________________ CM . . . . Volume XXI Number 22. . . .February 13, 2015


Chick: Lister. (Orca Currents).

Alex Van Tol.
Victoria, BC: Orca, 2015.
129 pp., pbk., pdf & epub, $9.95 (pbk.).
ISBN 978-1-4598-1000-6 (pbk.), ISBN 978-1-4598-1002-0 (pdf), ISBN 978-1-4598-1003-7 (epub).

Grades 5-8 / Ages 10-13.

Review by Devon Galitsky.

*** /4

Reviewed from Advance Reading Copy.



I cross the floor to my desk. My mouth almost waters to see the clean white paper neatly stacked on the left-hand corner. A jar of pens sits on the right-hand side.

I pinch a sheet off the paper stack and slide it into place in front of me. I'm strung so tight I can hardly see straight. I try to slow my breathing, but it's no use. I'm like a stone bumping down a hill, picking up speed as I go. I need to feed my addiction.

I jab my hand into the pen jar, not caring whether I pull out a black, blue, green or red. I just need to get started. Is this how it feels to be addicted to drugs? I feel like I'll never be able to get away from this.

I can barely uncap the pen before it hits the paper.

Saturday, September 27th

1. Help Mom set up for lunch.

2. Eat lunch.

I feel an instant pressure release. Like popping the top of the soda can after it's been shaken.

3. Tidy up.

4. Photocopy note-taking sheets for this week's practice debate.

5. Read Chapters 6 and 7 in Animal Farm. Margin notes.

I savor the calm that washes over me.


In Chick: Lister, by Alex Van Tol, Chick is a 14-year-old boy who secretly suffers from compulsive behaviour in the form of list-making. He fears that he may have obsessive-compulsive disorder, and his efforts to hide his urges from his attractive debate partner, Audrey, compound his stress and add potential romance to his list of triggers. Audrey becomes a supportive figure as she discovers his compulsion and encourages him to confront the main source of his distress, which is his relationship with his overbearing father. Chick's father seems to be living out his own dreams through his son, pushing him into the Debate Club in order to prepare his son for the career as a lawyer that he never pursued for himself. Chick's compulsion grows as the debate that he and Audrey are preparing for draws nearer until events at the competition push him to confront his father in a dramatic way, though his father's reaction surprises him.

      Chick is a likeable narrator, and Van Tol writes convincingly, particularly when describing the feeling of compulsion that overwhelms Chick periodically. However, at times, the voice of Chick becomes inconsistent with his character, such as when Chick's internal voice wishes that Audrey would marry him, bear his children, and live on a mountainside farm with him to "grow rainbows and roses." (p. 74) These moments are few and far between, however. Overall, Chick's voice is that of a likeable and believable 14-year-old boy. The pacing of the novel is steady, and the contemporary setting is accessible. The first person voice of Chick is mostly credible. The language and slang used by him are appropriate to the character and contribute to the believability of the narrator.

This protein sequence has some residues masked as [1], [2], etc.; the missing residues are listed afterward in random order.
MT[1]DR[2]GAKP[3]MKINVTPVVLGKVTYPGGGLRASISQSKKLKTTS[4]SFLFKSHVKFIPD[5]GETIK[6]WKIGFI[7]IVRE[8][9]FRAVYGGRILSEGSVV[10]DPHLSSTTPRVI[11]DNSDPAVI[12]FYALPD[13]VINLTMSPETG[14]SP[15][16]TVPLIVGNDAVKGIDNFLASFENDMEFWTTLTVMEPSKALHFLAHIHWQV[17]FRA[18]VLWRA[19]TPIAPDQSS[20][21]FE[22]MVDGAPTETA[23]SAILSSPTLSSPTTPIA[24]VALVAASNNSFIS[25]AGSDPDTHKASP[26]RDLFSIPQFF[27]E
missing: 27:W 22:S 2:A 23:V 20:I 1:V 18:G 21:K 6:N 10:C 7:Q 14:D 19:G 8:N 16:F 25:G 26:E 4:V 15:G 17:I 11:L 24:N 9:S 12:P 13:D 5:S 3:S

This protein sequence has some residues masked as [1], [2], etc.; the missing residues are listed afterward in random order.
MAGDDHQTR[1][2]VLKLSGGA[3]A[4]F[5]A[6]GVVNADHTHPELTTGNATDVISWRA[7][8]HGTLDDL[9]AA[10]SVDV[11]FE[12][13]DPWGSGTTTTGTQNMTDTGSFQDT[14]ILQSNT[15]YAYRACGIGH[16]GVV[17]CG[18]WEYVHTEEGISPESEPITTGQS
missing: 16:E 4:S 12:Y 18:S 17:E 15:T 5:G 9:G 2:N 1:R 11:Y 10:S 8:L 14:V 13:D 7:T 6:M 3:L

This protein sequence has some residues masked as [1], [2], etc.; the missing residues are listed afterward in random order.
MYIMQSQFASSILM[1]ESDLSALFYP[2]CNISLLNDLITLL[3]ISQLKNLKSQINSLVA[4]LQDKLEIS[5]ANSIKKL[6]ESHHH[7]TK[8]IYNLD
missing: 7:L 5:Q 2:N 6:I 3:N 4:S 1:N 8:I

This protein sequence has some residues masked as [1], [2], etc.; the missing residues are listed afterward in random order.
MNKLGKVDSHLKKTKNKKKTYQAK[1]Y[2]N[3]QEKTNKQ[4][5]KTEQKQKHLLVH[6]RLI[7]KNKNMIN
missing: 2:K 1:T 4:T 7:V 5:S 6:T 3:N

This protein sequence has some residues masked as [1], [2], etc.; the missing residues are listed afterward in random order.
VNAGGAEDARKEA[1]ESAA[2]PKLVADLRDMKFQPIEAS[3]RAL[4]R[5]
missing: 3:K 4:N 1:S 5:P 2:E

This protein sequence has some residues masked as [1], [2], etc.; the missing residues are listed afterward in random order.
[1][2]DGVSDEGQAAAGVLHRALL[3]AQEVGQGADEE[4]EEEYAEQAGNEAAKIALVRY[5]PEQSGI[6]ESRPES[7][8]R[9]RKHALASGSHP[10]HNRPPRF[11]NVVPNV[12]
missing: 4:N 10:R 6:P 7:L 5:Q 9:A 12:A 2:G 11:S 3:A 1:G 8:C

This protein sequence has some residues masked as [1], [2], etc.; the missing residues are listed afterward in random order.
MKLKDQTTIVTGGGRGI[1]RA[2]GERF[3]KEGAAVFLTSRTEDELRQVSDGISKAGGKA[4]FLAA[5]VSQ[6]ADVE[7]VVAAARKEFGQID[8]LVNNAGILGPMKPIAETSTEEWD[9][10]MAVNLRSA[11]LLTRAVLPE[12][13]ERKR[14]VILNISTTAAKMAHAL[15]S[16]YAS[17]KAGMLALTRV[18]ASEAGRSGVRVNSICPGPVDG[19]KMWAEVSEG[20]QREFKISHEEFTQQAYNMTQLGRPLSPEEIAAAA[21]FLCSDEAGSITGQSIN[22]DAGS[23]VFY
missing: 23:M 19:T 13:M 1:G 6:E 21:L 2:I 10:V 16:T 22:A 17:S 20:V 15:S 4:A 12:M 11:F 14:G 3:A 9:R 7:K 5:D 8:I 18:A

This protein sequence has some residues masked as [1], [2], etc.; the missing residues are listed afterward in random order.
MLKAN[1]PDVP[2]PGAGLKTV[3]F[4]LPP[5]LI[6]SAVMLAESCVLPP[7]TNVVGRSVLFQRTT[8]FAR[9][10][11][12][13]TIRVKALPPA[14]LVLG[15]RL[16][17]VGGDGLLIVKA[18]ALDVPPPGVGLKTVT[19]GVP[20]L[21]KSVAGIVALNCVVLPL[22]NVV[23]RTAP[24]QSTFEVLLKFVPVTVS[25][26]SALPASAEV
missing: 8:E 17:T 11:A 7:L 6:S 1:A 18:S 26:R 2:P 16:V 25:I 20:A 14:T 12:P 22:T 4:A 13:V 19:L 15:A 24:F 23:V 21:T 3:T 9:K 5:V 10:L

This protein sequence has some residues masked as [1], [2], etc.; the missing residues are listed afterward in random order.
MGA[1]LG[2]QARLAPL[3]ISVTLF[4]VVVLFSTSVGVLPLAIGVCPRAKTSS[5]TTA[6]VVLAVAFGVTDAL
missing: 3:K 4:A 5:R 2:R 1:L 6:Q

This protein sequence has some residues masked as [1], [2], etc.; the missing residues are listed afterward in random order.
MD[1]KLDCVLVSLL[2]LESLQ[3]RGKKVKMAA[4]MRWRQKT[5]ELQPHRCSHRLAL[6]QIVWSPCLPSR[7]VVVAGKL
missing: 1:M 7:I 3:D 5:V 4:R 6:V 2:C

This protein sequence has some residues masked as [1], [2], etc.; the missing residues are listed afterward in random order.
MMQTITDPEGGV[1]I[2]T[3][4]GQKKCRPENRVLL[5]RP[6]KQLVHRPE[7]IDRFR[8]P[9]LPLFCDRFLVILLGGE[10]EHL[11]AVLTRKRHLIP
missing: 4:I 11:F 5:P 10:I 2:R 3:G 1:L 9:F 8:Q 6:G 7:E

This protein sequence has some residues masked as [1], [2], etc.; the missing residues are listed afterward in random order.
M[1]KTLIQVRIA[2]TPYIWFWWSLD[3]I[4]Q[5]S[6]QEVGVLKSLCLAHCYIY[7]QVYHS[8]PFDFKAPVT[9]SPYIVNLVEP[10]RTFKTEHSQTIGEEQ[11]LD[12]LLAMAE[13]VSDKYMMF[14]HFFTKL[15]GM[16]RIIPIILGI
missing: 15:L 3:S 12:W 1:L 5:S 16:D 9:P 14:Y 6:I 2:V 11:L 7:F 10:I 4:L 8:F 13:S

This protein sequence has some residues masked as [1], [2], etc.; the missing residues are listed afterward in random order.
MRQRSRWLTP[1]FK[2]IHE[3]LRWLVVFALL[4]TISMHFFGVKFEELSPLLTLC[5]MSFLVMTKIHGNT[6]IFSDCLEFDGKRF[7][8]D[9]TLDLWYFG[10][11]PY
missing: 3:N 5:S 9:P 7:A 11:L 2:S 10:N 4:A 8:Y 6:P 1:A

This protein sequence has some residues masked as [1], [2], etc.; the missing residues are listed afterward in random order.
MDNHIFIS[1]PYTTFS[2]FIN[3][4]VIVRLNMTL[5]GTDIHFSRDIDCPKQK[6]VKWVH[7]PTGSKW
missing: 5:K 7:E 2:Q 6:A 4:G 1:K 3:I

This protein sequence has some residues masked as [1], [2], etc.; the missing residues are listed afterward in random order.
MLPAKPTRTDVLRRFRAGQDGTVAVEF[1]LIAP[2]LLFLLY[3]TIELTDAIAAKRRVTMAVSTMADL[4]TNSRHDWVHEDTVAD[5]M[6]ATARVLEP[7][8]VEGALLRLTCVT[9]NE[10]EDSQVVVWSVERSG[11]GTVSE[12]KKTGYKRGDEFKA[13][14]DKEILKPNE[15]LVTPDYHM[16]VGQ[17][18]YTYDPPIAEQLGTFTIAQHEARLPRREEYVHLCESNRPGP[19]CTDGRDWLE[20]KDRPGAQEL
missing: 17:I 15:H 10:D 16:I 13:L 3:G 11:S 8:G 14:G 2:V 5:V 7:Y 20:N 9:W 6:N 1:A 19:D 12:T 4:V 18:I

Though a successful novel overall, Chick: Lister would benefit from further exploration of Chick's potential mental illness. His compulsion is presented as an antagonist, and something that causes him terrible distress, yet Audrey dismisses his behaviour as simply a personal oddity, a quirk. While this is a relief to Chick, who fears being perceived as "crazy," it also undermines the seriousness of what is rapidly becoming a debilitating behaviour. When it is revealed that his father sees a clinical counsellor, the door seems to be opened for Chick to visit a mental health provider and to hopefully gain some relief from his affliction, yet this is never pursued within the story. While I recognize that the short length of the novels in this series, “Orca Currents”, limits the narrative, between Audrey's dismissal and the fact that Chick never decides to get help for his mental health, the seriousness of his compulsion feels unaddressed by the novel. Chick’s mental health feels like a loose end for the story, and that undermines what is otherwise a satisfying ending.

     As part of the “Orca Currents” series, Chick: Lister is a high interest novel written for an audience reading below grade level. It serves this goal well, providing an engaging story with themes of independence and light romantic interest that will be of interest to pre-teens and young teenagers, from ages 10 to 14. Despite its flaws, the mental health angle encourages empathy and compassion within readers. Chick: Lister would make a solid addition to the shelves of any middle school library and to the intermediate collection of an elementary school library.


Devon Galitsky has a literature degree from the University of the Fraser Valley and lives in Chilliwack, BC.

To comment on this title or this review, send mail to cm@umanitoba.ca.

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